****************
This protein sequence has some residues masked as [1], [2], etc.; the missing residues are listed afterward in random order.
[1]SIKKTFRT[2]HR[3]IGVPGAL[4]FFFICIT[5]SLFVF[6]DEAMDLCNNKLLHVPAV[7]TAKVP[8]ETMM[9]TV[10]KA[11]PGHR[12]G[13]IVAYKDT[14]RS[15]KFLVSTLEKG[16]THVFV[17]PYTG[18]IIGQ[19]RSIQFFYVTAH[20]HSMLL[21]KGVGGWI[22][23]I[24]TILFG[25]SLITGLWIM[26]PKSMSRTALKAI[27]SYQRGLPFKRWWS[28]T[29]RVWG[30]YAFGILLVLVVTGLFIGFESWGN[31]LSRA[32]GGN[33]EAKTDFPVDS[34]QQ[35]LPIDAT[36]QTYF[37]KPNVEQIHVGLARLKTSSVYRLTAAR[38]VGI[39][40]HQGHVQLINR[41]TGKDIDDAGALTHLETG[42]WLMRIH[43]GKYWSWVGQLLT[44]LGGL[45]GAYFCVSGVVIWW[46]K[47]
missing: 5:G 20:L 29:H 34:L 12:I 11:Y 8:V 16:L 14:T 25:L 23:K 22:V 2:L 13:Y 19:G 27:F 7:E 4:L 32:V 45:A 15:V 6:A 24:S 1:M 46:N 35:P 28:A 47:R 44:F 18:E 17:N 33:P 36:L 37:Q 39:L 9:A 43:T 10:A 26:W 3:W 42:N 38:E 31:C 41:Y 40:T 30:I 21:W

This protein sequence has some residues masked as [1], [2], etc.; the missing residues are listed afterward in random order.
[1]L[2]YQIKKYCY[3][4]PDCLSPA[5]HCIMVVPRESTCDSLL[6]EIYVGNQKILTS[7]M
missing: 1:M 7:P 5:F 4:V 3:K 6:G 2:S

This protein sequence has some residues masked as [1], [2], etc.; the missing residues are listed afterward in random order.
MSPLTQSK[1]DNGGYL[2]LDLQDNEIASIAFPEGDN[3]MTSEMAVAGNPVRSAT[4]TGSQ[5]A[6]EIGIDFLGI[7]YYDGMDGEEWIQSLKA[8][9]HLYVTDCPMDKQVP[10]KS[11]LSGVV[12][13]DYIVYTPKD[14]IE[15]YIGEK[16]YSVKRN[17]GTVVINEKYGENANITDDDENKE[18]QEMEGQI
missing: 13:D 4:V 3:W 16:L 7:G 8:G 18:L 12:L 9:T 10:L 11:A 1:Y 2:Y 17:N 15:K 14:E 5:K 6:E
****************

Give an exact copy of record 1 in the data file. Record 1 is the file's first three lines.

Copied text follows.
This protein sequence has some residues masked as [1], [2], etc.; the missing residues are listed afterward in random order.
[1]SIKKTFRT[2]HR[3]IGVPGAL[4]FFFICIT[5]SLFVF[6]DEAMDLCNNKLLHVPAV[7]TAKVP[8]ETMM[9]TV[10]KA[11]PGHR[12]G[13]IVAYKDT[14]RS[15]KFLVSTLEKG[16]THVFV[17]PYTG[18]IIGQ[19]RSIQFFYVTAH[20]HSMLL[21]KGVGGWI[22][23]I[24]TILFG[25]SLITGLWIM[26]PKSMSRTALKAI[27]SYQRGLPFKRWWS[28]T[29]RVWG[30]YAFGILLVLVVTGLFIGFESWGN[31]LSRA[32]GGN[33]EAKTDFPVDS[34]QQ[35]LPIDAT[36]QTYF[37]KPNVEQIHVGLARLKTSSVYRLTAAR[38]VGI[39][40]HQGHVQLINR[41]TGKDIDDAGALTHLETG[42]WLMRIH[43]GKYWSWVGQLLT[44]LGGL[45]GAYFCVSGVVIWW[46]K[47]
missing: 5:G 20:L 29:H 34:L 12:I 11:Y 8:V 16:L 14:T 25:L 23:K 22:V 2:L 13:Y 19:G 27:F 7:E 4:L 32:V 45:A 15:V 6:A 24:S 1:M 46:N 35:P 28:A 47:R 44:F 18:E 17:N 33:P 36:L 37:Q 39:L 9:A 43:T 10:A 26:W 3:W 42:N 38:E 31:C 41:Y 40:T 30:I 21:W